As all Pixar movies, Brave is a beautiful piece of work. The landscapes are gorgeous. The animation excellent. The characters interesting. Despite all of that, I was left slightly unsatisfied at the end of the movie.
It's not that it wasn't a good movie; it was. It was very good. But, I guess, I was just expecting something a little bit more from Pixar, because, in the end, it turns out to be a pretty typical kid-oriented fantasy movie. It's the kind of thing where the kid makes a bad decision but gets rewarded for it anyway. Basically, parents are always wrong and if they would just open their eyes and take a look at you and how deserving you are to have your way then they would just see that that's true and let you have your way. Of course, it's not that simple in these kinds of movies, and the kid has to make a big mistake for the parent to actually take a look at the kid and, instead of the kid having to deal with any consequences of his/her actions, s/he's able to put everything right which enables the parent to say, "Oh, you were right all along. Here, have everything you always wanted."
And this is the unfair bit, I suppose, because, if this movie had been from anyone but Pixar, I would have been fine with it. Not that I would have thought it was a better movie, but I wouldn't have been left with a feeling of disappointment. As it is, though, Pixar has been pretty good about taking that next step in dealing with personal responsibility. They've had characters that have worked through difficult issues, looked at their own behavior, and come out stronger and more mature individuals on the other side (with the exception of Wall-E, which I thought was cute but a bit heavy handed with its message and lacking in the personal growth department (even Cars 2 had a strong dose of personal growth)). The character of Merida does not come out a stronger and more mature person on the other side. She may appreciate her mother a bit more, but, in essence, she's the same at the end as she was at the beginning.
To make matters worse, the whole movie revolves around the question, "Are you brave enough?" Are you brave enough to change your own fate? It's a good question, and it sounds like a Pixar question. So I went into it expecting the heroine to do just that, to be brave and change her fate. But that's not what happens. At no point does she take the brave stance to change her fate. Instead, she runs away and makes a bad choice. It felt very The Little Mermaid to me.
I find it more than a little ironic that Pixar, a movie company known for their "bravery" in movie making, took the less than courageous route in a movie about being brave and taking your fate in your own hands.
Which makes me wonder about the influence Disney is having over them. Pixar kept their own studio headquarters up here near San Francisco when Disney bought them. The idea behind that was so that they could keep their autonomy. Do their own thing. Continue to make the movies they'd been know for. But I'm not sure that's happening. Last summer's Cars 2, which I liked, is considered Pixar's first failure for its overt merchandising. A movie short on story for the sake of being flashy and selling a lot of stuff. That's so very... Disney. And, honestly, even with the stronger than typical female lead, Brave felt much like a typical Disney "Princess" movie. Even Toy Story 3 was pushed through by Disney. Actually, because Disney owned the rights to any Toy Story sequels, they were going to make the movie without Pixar's involvement at all, but after their Pixar acquisition, Pixar took control of it and started completely over on the project (and thank goodness for that!).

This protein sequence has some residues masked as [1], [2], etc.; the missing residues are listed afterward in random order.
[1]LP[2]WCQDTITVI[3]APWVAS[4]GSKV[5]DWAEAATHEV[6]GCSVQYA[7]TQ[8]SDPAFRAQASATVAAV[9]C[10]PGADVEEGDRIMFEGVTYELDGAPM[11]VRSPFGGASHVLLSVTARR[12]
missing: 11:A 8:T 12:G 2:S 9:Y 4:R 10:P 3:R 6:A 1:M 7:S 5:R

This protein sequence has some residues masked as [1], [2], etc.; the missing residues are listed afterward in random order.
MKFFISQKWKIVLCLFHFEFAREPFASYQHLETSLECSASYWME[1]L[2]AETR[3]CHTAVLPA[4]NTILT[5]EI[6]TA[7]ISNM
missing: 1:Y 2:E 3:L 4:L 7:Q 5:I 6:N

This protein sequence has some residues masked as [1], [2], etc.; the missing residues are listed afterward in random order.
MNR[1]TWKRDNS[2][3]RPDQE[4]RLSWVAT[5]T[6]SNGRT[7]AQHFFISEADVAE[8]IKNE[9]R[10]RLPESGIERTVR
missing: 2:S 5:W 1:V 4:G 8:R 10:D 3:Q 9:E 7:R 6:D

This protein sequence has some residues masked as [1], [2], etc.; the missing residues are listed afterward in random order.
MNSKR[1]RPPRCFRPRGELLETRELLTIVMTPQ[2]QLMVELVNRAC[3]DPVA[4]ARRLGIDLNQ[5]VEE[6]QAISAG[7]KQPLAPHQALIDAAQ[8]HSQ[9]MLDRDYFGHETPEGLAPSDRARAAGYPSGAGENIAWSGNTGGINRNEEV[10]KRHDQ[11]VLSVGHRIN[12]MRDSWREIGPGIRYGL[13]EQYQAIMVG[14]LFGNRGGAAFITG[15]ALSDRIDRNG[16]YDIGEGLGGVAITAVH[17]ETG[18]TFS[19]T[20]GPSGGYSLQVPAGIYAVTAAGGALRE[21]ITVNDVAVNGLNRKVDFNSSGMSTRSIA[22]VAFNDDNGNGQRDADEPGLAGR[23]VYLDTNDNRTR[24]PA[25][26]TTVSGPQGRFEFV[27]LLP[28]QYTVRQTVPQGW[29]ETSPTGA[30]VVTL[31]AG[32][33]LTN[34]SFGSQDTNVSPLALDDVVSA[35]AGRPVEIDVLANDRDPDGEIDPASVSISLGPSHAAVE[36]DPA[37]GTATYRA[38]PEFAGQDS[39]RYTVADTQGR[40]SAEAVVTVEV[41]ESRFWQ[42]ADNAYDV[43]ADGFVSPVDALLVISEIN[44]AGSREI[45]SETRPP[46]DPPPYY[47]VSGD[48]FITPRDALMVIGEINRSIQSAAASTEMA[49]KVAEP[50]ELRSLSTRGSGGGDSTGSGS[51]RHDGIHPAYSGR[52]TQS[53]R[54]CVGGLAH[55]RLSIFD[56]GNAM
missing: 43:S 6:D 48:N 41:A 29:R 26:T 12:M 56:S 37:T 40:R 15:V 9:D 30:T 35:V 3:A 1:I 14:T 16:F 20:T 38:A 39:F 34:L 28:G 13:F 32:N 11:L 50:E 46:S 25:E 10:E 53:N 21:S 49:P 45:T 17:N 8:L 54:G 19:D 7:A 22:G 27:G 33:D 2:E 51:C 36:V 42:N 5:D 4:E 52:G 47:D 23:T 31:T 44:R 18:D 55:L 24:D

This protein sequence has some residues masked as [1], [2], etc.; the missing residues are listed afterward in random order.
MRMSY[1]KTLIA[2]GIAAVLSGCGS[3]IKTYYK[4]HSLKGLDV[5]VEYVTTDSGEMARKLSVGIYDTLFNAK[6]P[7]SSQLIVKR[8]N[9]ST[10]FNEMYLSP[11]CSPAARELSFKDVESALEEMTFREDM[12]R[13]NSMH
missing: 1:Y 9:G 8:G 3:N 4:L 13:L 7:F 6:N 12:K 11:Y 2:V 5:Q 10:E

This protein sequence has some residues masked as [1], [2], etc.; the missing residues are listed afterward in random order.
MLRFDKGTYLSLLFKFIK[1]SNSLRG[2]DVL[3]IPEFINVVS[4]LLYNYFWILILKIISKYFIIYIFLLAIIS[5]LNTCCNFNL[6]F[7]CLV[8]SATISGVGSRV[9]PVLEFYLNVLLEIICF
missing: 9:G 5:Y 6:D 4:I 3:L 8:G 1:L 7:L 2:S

Maybe it's just the lack of John Lasseter. With the acquisition by Disney and his expanded role as chief creative officer for both Disney and Pixar (along with a handful of other duties (which included the creation of the new Cars theme park at Disneyland)), he's had to be much less involved in the individual projects at Pixar, and it was always Lasseter that was the real heart of Pixar. It was his vision that created Pixar, took it from a failing animation department that George Lucas sold to Steve Jobs and Jobs was considering selling off to Microsoft (or anyone that would take it, really) and turned it into the most profitable movie studio ever (they currently have the highest average box office take across all of their movies of any movie studio). Is it that Lasseter's vision for Pixar has been removed or diluted, or is it that he's finally bought into Disney's way of doing things? I'm hoping with his more direct involvement with next summer's Monsters University that we'll see a return to what is more expected from a Pixar movie.
All of that said, my kids loved Brave, and that's really what matters. As I said, it is a good movie. If it had come out under the Disney banner rather than Pixar, I wouldn't have thought a thing about it. In fact, I would have applauded them for providing a female lead that did not need a man to "complete" her, but from Pixar... well, it just fell short of expectations.